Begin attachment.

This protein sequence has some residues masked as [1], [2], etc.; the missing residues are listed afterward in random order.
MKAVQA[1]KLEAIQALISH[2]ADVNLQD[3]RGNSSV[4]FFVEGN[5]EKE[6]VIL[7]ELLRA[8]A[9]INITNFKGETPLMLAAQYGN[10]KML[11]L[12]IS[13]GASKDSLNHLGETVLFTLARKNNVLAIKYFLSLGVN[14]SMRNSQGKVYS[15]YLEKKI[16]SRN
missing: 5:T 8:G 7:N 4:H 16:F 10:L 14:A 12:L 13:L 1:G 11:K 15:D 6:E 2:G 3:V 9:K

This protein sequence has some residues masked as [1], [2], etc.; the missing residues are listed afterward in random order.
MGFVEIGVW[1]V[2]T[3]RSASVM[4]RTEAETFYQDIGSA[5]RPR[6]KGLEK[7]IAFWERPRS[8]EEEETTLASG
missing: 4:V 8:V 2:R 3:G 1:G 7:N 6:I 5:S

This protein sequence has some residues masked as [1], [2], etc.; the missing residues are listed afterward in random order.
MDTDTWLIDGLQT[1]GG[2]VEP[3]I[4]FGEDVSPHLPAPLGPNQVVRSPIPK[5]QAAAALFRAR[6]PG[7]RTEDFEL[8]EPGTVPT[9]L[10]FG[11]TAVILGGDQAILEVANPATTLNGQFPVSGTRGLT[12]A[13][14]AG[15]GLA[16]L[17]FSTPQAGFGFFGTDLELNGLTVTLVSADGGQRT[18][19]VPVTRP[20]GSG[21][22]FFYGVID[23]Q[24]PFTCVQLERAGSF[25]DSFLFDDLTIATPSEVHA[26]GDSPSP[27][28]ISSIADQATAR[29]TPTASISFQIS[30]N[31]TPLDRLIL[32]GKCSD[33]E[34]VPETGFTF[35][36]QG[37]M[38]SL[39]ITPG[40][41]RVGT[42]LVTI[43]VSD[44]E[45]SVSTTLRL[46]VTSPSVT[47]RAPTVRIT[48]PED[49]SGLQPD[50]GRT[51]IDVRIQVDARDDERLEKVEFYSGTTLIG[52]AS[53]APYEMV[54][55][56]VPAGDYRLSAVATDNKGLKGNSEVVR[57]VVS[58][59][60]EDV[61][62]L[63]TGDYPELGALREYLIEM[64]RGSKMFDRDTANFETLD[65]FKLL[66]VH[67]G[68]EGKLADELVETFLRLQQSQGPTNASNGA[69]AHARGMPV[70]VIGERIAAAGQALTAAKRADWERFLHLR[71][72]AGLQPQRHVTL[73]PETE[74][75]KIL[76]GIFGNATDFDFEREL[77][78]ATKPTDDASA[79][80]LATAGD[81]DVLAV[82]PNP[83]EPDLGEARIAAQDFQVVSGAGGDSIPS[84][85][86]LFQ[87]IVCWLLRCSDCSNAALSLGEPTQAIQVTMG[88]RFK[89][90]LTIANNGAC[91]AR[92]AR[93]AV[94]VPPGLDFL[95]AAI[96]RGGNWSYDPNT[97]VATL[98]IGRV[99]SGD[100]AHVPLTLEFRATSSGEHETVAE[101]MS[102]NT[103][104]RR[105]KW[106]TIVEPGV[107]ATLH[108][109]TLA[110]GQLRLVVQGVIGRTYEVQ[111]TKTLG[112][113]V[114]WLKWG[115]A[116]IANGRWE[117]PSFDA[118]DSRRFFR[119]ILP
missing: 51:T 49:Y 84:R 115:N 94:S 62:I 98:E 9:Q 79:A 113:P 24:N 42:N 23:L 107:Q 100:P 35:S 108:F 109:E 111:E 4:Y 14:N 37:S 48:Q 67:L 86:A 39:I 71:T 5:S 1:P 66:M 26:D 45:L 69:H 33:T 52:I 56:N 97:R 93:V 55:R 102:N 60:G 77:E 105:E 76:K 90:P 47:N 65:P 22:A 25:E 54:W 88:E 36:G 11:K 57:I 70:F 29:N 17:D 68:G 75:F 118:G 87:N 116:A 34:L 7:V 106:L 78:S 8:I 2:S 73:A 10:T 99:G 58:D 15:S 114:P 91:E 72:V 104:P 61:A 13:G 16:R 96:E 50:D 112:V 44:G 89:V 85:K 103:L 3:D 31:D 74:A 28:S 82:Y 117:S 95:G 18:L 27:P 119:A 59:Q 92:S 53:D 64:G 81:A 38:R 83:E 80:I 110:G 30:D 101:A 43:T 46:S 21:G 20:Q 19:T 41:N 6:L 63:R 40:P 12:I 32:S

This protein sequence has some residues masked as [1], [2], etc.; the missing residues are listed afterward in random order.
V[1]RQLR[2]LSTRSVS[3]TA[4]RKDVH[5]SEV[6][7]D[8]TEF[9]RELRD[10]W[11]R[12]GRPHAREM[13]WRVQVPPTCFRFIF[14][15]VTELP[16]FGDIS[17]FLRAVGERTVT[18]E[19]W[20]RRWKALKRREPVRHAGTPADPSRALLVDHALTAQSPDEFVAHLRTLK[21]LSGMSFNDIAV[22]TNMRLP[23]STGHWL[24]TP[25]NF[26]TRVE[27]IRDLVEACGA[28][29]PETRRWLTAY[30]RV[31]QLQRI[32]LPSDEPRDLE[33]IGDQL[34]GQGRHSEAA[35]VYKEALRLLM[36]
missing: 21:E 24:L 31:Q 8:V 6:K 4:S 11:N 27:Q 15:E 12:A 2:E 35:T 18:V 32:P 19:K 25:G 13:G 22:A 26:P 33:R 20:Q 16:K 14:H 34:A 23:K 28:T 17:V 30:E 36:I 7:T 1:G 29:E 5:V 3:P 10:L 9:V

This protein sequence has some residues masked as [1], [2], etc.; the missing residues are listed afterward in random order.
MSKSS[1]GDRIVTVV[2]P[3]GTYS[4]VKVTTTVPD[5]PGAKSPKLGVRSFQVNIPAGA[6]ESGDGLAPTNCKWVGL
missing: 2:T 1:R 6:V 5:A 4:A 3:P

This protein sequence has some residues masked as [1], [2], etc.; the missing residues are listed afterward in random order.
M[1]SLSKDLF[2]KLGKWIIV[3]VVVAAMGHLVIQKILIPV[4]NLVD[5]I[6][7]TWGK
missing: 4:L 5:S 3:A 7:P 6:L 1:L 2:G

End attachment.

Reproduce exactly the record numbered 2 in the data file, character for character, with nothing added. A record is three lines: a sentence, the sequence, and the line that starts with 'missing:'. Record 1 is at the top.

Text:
This protein sequence has some residues masked as [1], [2], etc.; the missing residues are listed afterward in random order.
MGFVEIGVW[1]V[2]T[3]RSASVM[4]RTEAETFYQDIGSA[5]RPR[6]KGLEK[7]IAFWERPRS[8]EEEETTLASG
missing: 4:V 8:V 2:R 3:G 1:G 7:N 6:I 5:S